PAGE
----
Sunday, May 31, 2009


May 31, 2009

Today I had a very productive day sanding. Using both the belt sander and the palm sander and 80 grit/60 grit sandpaper (respectively), I knocked out just about all the major sanding of the components. There is still a few parts left to sand, but the bulk of it is complete. I also discovered that I missed cutting out a part that supports the propeller shaft, but it's a hidden piece that doesn't need much sanding.

I glued the nose bowl pieces together using Gorilla glue, and I'll start sanding that into shape tomorrow.

I was able to get some of the more complex curves and sanding completed too, which eliminates the need to go to base to use the wood shop's equipment. There are a few tricky bevels left to sand, but I have been successfully using the belt sander on it's side as a table sander. The windshield supports, the landing gear doors, and the fuselage doublers/supports all have bevels or complex curves, and I was able to use the sander quite easily on these.

I've got an idea to use a aluminum model airplane spinner for a giant scale P-51 instead of trying to shape one, paint it, etc. This will save quite a bit of time with sanding; however, the trade-off is that it's a little more expensive, but way more durable. Since this is essentially a larger scale model airplane, I think it will work very well. I can have them special cut the spinner to fit the PVC blades too. I'll still have some wood inside of the spinner, but this way it will be flawless in appearance and therefore adding to the visual appeal. Check out the spinner here (

Tomorrow the plan is to go back over everything with filler (where applicable) and hit it with the 120 grit sand paper, and to also route out the fuselage "Dado" cuts using the Dremel with a router bit. Immediately after this, I will start the fuselage bending process. This involves a iron with a steam function, buckets of water, and lots of wet rags. This is one of the longer processes in this build (aside from the spinner) so once that is done, it should be all down hill from there.

Tomorrow I also conclude the Tail choice. so far I have only had one suggestion, which is the stubby tail.

Lastly, once I get my paycheck situation squared away, the sheetmetal, pedal, and decal kits will be ordered (with a rush) and hopefully they will be in sooner than later.

Saturday, May 30, 2009

Virginia Regional Festival of Flight

May 30, 2009

As stated in my previous blog, no work was going to be conducted today as I was attending the EAA Fly-in in Suffolk. Boy, am I glad that I did! Aside from the over 300+ planes, THERE WAS A P-51 PEDAL PLANE!

This will become invaluable in regards to references, as seeing it up close and personal answered some questions that I was having! While this P-51 does not have the propellers and pulley system in it, it's the same plane and plans as mine. There is another P-51 pedal plane plan out there for a folding wing version, which is why I mention that. (I'm adopting the throttle quadrant from that other P-51 plan) There are a few other deviations from the plans in this example seen today that I've noticed, but overall In my humble opinion this is a beautiful example of what the plane should look like.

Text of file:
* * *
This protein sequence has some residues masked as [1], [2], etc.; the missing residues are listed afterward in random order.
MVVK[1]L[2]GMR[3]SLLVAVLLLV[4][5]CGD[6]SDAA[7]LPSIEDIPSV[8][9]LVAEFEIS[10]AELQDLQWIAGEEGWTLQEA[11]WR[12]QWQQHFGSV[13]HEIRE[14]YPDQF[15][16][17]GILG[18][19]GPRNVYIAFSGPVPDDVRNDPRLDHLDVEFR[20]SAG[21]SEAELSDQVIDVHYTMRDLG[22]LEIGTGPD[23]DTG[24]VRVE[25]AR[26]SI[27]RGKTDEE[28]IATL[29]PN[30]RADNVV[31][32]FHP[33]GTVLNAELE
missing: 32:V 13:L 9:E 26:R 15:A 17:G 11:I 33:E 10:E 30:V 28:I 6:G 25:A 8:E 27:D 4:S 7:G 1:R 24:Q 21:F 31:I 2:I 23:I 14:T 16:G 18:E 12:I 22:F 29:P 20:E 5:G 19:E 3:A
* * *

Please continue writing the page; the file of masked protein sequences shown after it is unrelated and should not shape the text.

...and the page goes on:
Some of the pieces that I had cut out seemed out of place, and the plans and construction instructions were rather convoluted as to their specific locations, so actually seeing where they go made everything come together and made sense! As I was getting my research pictures together, an older gentleman was admiring the plane as well, and it turns out he is building one and is experiencing the same questions regarding parts, so it was good to know I'm not the only one out there!

I put some arrows pointing to some of the confusing parts of the plans regarding placement of parts.

The Yellow Arrow: 3/4" Pine former
The Blue Arrows: 2 of the 4 pain in the butt pieces
The Red Arrows: A British RAF formation flying team
Ok, They are fillets that the red arrows are pointing out

The other two's P.I.T.A. to cut piece locations

This older gent and I tried to find the builder, only to find out it was multiple people, and not one was present at the event! Turns out that this specific pedal plane will be raffled off at next years EAA Festival of Flight (2010).

Some of the body doubler's can be seen in these pictures, and some of the other parts as well. One of the best ideas that I got from this plane is the addition of padded seats, I think that would add to the appeal of the occupant as it would make it more comfortable than the hard ply. Also, I'll do my best to screw the molding on symmetrically, which is my only critique of this beautiful plane.

All in all, this was a great fly-in, especially compared to last years mess. They really did a good job this year after revising the awful layout from last year. I also ran into a co-worker that i think very fondly of, and it was great to see him and meet his family! I also saw my Check examiner for my Instrument Check ride, and she somehow remembered me! She's had thousands of check rides, and she remembered me? I'm hoping that is a good thing!